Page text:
"This is not a moment of despair, nor is it a moment of joy," he said. "We will continue, I am available, France is available."
But he also said that any solution had to come from within the country itself.
"We won't find a solution from outside... there are countries that weigh more than others on Lebanese decisions, but the only way to get away from these exterior positions and pressures is to have unity and reconciliation among the Lebanese," Kouchner said.
He is due in Egypt on Sunday to meet the foreign ministers of Egypt and Saudi Arabia and the Arab League secretary general to brief them on his Beirut mission.-todayonline/AFP

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Lebanon Time-Line

Introducing Lebanon

Coolly combining the ancient with the ultramodern, Lebanon is one of the most captivating countries in the Middle East. From the Phoenician findings of Tyre (Sour) and Roman Baalbek's tremendous temple to Beirut's BO18 and Bernard Khoury's modern movement, the span of Lebanon's history leaves many visitors spinning. Tripoli (Trablous) is considered to have the best souk in the country and is famous for its Mamluk architecture. It's well equipped with a taste of modernity as well; Jounieh, formerly a sleepy fishing village, is a town alive with nightclubs and glitz on summer weekends.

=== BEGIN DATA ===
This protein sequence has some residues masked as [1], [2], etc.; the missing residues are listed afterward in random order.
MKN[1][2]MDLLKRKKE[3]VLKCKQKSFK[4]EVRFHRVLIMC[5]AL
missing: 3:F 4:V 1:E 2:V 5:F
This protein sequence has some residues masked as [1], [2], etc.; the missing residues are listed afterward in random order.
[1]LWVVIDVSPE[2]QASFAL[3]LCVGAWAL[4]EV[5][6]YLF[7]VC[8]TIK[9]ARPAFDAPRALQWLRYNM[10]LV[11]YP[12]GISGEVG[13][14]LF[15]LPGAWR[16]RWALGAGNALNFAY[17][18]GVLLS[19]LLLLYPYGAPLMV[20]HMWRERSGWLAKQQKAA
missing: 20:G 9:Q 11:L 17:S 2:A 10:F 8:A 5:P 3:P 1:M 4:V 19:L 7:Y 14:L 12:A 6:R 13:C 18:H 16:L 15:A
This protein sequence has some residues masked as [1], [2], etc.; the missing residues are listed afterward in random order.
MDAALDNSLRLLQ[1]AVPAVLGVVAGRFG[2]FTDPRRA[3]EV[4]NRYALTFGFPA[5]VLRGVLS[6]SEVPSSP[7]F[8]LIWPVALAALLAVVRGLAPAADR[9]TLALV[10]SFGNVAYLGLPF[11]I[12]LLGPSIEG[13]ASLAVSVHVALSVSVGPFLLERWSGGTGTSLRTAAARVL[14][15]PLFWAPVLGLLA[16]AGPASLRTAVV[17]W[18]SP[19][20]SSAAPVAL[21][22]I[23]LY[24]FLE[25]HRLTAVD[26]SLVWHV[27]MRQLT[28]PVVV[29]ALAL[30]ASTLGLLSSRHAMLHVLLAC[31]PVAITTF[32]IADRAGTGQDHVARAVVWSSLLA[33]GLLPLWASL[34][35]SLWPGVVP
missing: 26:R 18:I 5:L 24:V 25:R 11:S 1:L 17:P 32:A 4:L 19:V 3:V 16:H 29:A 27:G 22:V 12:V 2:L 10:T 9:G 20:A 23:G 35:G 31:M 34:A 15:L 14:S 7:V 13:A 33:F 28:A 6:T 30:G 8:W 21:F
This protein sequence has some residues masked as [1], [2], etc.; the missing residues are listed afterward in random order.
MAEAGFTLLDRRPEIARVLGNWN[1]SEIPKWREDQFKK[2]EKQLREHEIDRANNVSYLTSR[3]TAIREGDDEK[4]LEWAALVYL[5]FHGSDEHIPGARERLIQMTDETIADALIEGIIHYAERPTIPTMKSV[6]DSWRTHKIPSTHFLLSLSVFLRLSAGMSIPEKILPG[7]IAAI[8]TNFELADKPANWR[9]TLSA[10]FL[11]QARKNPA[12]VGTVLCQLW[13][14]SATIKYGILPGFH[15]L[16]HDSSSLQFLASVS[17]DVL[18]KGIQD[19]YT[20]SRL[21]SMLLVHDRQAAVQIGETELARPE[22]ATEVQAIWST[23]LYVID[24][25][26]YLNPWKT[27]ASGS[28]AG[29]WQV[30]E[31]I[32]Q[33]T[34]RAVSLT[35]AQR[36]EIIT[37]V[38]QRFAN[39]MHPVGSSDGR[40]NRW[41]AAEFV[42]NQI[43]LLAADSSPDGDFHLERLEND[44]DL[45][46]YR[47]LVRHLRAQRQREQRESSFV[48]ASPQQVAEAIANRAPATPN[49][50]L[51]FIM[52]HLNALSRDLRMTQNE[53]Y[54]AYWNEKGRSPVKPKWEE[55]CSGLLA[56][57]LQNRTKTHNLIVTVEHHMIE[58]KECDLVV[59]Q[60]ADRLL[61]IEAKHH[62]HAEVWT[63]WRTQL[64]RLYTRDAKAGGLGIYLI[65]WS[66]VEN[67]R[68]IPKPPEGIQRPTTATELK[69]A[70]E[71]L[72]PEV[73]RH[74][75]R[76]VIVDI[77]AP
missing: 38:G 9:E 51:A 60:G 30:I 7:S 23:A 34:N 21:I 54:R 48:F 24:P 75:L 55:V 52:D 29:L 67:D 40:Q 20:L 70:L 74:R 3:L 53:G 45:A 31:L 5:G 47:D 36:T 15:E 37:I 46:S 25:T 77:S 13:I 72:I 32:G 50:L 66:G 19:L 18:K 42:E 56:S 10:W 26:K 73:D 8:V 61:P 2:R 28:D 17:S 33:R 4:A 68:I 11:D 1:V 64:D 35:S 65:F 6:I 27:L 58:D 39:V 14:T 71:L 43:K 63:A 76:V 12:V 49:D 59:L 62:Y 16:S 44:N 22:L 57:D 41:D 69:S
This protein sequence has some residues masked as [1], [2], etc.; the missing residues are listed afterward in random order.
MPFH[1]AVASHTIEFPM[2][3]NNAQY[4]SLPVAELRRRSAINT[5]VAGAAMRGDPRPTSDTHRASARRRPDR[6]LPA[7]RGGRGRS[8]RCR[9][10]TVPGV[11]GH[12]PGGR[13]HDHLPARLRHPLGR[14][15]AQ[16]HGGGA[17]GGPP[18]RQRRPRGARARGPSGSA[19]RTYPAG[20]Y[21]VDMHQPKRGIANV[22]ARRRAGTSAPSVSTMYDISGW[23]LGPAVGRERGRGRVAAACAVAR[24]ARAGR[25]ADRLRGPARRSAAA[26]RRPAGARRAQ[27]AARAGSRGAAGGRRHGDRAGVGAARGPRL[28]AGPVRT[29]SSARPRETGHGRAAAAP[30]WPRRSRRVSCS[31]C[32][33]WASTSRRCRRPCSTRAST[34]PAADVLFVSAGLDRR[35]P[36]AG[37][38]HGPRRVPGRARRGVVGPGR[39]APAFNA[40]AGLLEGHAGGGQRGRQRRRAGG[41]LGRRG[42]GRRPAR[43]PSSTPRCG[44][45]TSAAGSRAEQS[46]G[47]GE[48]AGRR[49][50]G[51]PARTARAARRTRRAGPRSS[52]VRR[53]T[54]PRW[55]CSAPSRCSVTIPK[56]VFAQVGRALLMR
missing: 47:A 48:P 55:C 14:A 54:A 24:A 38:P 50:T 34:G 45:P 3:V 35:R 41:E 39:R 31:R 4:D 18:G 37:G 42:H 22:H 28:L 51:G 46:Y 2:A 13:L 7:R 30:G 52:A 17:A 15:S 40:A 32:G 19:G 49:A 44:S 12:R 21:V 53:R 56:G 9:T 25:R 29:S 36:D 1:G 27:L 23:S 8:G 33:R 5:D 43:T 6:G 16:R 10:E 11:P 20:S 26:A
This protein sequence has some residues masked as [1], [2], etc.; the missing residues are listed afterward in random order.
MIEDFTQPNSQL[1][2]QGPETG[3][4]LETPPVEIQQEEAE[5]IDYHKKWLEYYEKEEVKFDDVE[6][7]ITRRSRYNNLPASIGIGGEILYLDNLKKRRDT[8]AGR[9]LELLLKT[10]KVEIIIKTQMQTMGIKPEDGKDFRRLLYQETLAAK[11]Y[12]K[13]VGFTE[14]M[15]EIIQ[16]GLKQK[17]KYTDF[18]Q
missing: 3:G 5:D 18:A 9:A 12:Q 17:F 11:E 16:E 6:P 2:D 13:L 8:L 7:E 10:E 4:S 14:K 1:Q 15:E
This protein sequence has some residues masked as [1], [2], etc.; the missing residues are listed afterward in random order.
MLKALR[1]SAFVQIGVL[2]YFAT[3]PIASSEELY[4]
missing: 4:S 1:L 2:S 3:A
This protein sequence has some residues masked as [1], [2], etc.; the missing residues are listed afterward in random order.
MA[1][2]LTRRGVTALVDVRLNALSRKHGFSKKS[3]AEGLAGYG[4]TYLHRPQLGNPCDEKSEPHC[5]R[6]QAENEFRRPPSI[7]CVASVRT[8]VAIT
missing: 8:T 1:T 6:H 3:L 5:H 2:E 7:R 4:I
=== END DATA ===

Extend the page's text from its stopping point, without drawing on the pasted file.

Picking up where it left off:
With all of the Middle East's best bits - warm and welcoming people, mind-blowing history and considerable culture, Lebanon is also the antithesis of many people's imaginings of the Middle East: mostly mountainous with skiing to boot, it's also laid-back, liberal and fun. While Beirut is fast becoming the region's party place, Lebanon is working hard to recapture its crown as the 'Paris of the Orient'.

The rejuvenation of the Beirut Central District is one of the largest, most ambitious urban redevelopment projects ever undertaken. Travellers will find the excitement surrounding this and other developments and designs palpable - and very infectious.